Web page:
Because of Tyler’s interest and knowledge of WWII, we decided to go see Dachau, a Nazi labor and concentration camp. The clear blue skies of the morning suddenly turned to dreary grey and shivers of cold immediately upon arriving. It was a somber, heartbreaking journey witnessing the very place of so much evil. I won’t elaborate on it much because I really haven’t processed all that I learned and it’s just too horrific to imagine what occurred there.
Across the street was a fabulous bakery that helped lift our spirits as we sampled all sorts of German goodies.
We ended the night at another recommended authentic Bavarian restaurant with overloaded plates of food. It was interesting trying to order since our waitress spoke no English. Tyler has enjoyed the food here more than any of us, even daring to eat the potato dumplings. Another round of mixed ice cream for the kids, and we went home stuffed.
We ended the trip on a high note (literally), making our final destination a tour of the Neuschwanstein Castle. We booked a private tour with a friendly South African guy who loaded us in a giant van and took us through stunning German countryside to get there. The boys were excited to drive down the Autobahn, shocked to see the various cars whiz by at crazy speed.
We arrived in a little German village below the castle. It was picturesque surrounded by breathtaking Alpine mountains, great lakes and snow topped Bavarian rooftops of cafes, stores and churches. Set high atop the rugged mountainside on either side are two fairytale-like castles. We trekked up the slushy trail to arrive at the palace doors. You would think my boys have never seen snow. They couldn’t stop throwing snowballs at each other and touching it. At least it kept them distracted from complaining about the climb.
What a gorgeous view once we reached the top! The castle was fitting for a princess, although one never lived there.
Neuschwanstein, meaning New Swan Stone, was built at the direction of King Ludwig II (who was the son of Maximillian, whom the Nymphenburg Palace was built for). It’s a 19th century Romanesque style castle inspired by the many operas of Richard Wagner the King was so enthralled by. He was quite an interesting, curious man. Ludwig II was raised in the yellow castle, Hohenschwangau, across the hill. If we had more time, I would have toured it as well. Once King, he spent uncontrollable amounts of money on several lavish castles to the point his family had him deemed insane. He was arrested at the castle and the next day found drowned in a lake with his psychiatrist–a mystery that has never been solved.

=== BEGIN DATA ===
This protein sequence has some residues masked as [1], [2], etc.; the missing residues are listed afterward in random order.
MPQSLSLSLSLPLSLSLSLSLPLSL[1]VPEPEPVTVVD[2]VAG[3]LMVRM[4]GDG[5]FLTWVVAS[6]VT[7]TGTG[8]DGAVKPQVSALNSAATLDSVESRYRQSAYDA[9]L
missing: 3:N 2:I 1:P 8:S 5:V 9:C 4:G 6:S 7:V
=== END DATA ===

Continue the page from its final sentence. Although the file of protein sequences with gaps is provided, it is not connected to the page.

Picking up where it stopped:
This castle took seventeen years to build and was never completed by the time he died. In fact, he only lived in it for less than 6 months. Shortly after his death, the castle that was built as an escape from the world was opened to the public, with over 60 million people having toured it to date. Walt Disney was so inspired by it to create Sleeping Beauty’s castle at Disneyland.
I am now fascinated with the history of this eccentric family and their castles. I wish I understood German so I could watch the recently made movie “Ludwig II” which is filmed in these castles and makes the story come alive. No English subtitles that I can find. I might just watch it anyway, it looks so good.
Back to our tour–our guide led our group through the winding staircases up to amazing rooms that they did not allow us to photograph. The walls and ceilings were covered in paintings depicting scenes from various operas Ludwig loved. It’s impossible to describe the interior—it needs to be seen to appreciate. Google has several images of the interior to see. The whole thing was a bit of a fairytale existence inside, including a fake cave and hidden doors. His love of swans is captured throughout the structure, inside and out. The views from the top of the castle’s windows outside are absolutely incredible. Too bad the Ludwig II was nocturnal and probably did not appreciate them. I found it completely unbelievable that this enormous castle was built for a single King who lived it in for a matter of months.
Grandpa, Tyler, Cade and I followed our tour guide up a slick and steep, snowy hill to Marie’s Bridge to get the most fantastic views of the castle and surrounding mountains and valley. Wow, was it ever stunning and worth the hike to see the beauty below! I nearly had to ski down the hill in my boots, grateful our tour guide kept me from falling.
The little boys and grandma rode in horse’s carriage down the steep hill. Without much time to spare, we grabbed our last bratwurst and sped back to the airport in time to catch our flight back to England.
Even the airport had a big Christmas market outside. We said goodbye to charming Germany and each of the boys said it was their favorite place we’ve seen so far. It will definitely live in our hearts forever as special memories with grandma and grandpa!